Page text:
The proposed rule will clearly result in fewer new public access points, parking places and amenities, and keep many waterfronts closed to the public. Currently, new public access opportunities must be created as a condition of development along tidal waters. As a result, since 2007, new access points for fishing, surfing and beach walking have been created. Under the (No) Public Access Rule, new public access opportunities would not be required for many types of development projects, particularly those for projects closest to the state’s largest cities – where most people live.
3. Strong Legal Requirements Removed
The proposed rule will remove many existing legal requirements established over the years that have a proven track record in creating and protecting access. Creating and protecting public access has been a long fight, and legal tools to deal with ongoing, chronic problems were created over the years: required dedication of access and parking for fishing, requirements to remove parking restrictions and time limits in order to receive public money. These clear, unequivocal legal requirements are being removed, and the public would now be asked to rely on weak, vague standards and nonexistent commitments to public access by developers and historically hostile towns.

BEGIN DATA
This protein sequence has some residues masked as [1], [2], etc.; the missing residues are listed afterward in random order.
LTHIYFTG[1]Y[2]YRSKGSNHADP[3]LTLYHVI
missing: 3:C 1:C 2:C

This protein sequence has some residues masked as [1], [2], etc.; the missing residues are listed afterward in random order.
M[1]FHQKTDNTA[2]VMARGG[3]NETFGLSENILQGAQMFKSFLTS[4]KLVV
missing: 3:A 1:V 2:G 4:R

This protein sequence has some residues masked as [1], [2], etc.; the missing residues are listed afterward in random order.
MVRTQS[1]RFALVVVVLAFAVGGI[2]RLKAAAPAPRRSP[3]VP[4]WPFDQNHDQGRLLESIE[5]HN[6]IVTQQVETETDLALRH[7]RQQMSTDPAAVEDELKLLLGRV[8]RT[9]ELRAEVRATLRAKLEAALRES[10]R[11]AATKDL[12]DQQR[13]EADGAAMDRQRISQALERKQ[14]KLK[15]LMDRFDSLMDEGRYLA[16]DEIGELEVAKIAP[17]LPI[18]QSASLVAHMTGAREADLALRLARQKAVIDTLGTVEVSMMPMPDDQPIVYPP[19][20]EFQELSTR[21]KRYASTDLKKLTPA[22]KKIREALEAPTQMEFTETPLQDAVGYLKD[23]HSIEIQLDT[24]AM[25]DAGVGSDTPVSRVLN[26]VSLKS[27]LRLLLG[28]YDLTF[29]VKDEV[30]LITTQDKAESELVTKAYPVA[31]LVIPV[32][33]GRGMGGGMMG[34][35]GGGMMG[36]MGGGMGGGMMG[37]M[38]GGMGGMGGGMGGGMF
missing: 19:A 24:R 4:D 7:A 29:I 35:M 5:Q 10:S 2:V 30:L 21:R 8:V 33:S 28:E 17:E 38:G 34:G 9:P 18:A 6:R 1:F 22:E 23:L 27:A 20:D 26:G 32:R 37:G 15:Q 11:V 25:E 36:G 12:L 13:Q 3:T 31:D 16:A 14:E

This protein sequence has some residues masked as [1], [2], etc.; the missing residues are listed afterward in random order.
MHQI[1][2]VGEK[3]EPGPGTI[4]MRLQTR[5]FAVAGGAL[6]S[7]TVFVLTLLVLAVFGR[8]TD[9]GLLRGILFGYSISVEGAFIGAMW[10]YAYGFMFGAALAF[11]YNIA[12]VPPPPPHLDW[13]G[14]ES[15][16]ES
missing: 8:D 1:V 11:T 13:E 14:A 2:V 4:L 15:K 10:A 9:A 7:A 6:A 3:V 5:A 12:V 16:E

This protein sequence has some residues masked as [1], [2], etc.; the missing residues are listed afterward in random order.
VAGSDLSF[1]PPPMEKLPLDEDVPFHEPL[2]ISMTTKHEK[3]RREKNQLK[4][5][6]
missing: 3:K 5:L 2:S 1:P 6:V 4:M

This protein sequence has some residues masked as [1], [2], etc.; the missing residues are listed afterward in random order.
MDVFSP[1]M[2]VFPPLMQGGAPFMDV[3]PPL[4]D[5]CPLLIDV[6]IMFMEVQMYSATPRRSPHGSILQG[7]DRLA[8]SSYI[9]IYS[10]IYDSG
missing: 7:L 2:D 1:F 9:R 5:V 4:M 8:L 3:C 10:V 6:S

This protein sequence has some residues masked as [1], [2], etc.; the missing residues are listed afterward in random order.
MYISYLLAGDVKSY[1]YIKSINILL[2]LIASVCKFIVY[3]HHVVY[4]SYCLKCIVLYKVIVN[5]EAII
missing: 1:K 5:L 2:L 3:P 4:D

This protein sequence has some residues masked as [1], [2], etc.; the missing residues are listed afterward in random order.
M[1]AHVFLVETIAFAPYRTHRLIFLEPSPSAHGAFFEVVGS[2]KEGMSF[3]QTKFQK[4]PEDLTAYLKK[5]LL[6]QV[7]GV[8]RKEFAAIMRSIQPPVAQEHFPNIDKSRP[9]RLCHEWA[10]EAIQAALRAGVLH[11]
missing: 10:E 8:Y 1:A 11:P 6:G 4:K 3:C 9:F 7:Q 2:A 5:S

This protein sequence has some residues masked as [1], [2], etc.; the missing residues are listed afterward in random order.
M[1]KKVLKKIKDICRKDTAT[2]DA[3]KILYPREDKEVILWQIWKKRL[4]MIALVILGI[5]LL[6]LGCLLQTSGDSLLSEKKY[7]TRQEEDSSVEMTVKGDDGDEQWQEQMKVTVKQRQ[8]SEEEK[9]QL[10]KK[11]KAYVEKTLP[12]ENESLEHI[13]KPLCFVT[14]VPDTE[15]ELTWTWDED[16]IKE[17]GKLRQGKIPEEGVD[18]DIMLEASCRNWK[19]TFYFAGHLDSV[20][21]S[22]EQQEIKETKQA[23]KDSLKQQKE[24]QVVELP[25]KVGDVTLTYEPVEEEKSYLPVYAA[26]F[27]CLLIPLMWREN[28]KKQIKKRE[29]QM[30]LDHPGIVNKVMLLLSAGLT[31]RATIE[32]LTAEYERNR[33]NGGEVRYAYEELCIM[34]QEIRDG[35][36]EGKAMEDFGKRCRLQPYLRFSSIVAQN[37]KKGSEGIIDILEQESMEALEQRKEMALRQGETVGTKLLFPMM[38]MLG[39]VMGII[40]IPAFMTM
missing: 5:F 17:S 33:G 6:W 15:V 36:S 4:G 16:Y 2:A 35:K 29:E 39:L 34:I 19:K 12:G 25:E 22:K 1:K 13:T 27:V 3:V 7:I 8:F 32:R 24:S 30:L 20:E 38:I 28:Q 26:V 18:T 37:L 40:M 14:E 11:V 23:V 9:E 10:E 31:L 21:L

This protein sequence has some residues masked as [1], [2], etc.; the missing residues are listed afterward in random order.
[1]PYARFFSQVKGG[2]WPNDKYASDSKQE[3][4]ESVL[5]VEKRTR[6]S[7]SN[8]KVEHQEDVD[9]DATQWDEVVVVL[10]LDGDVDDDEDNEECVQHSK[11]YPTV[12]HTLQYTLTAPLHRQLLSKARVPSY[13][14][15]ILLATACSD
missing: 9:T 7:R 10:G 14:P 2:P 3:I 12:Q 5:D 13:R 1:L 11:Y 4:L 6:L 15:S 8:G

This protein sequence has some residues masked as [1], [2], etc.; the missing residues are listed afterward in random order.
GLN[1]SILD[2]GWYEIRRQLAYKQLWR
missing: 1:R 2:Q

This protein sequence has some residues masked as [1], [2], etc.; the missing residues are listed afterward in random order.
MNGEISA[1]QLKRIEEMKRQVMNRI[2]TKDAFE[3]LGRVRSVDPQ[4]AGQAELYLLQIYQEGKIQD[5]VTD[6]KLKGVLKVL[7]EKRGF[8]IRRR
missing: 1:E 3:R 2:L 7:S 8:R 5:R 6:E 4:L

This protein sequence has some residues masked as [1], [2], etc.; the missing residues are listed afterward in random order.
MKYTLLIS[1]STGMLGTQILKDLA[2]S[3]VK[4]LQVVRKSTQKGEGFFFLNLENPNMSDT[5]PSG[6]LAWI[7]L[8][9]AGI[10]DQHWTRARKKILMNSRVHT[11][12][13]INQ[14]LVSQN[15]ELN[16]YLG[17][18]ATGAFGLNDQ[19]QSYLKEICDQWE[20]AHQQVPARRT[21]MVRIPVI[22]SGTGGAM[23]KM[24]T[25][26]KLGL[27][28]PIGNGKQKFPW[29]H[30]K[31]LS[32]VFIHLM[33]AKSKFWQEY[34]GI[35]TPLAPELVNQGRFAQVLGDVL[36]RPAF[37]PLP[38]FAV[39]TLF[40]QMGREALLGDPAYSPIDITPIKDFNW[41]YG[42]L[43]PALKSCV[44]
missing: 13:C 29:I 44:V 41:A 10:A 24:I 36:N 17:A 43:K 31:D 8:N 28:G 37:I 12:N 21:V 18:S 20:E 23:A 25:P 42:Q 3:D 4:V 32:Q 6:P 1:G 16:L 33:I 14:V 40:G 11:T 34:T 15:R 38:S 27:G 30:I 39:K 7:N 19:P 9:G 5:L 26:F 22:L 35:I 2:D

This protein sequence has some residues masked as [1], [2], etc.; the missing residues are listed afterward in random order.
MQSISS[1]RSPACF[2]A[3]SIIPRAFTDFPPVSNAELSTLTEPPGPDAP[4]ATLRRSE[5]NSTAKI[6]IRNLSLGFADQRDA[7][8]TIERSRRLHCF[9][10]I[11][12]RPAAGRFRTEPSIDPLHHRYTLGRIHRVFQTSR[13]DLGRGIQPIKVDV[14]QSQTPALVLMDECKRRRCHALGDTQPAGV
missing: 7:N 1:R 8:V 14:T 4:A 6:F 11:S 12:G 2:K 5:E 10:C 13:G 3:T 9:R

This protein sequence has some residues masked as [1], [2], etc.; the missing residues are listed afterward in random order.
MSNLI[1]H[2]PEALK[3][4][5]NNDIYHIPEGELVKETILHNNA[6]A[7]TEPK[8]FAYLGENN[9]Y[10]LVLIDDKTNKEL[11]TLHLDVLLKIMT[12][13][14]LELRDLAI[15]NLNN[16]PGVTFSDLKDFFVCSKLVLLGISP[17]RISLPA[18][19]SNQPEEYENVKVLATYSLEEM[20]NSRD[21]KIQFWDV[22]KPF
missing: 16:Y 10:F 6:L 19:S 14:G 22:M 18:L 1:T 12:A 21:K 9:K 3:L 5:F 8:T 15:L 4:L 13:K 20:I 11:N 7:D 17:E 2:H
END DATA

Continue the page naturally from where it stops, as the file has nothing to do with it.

MUNICIPAL PUBLIC ACCESS PLANS
1. What is a Municipal Public Access Plan?
Under the (No) Public Access Rule, a Municipal Public Access Plan is a plan prepared by a municipality stating what public access, and any related amenities, are and will be provided. A plan would amend the towns’ Master Plan, must be adopted by resolution, and must be approved by DEP.
2. No Public Participation Required for Municipal Public Access Plans
Apparently, DEP will take each town at its word as to the need for public access within its borders. The (No) Public Access Rule does not require any public participation in the preparation, municipal adoption or DEP approval of municipal plans.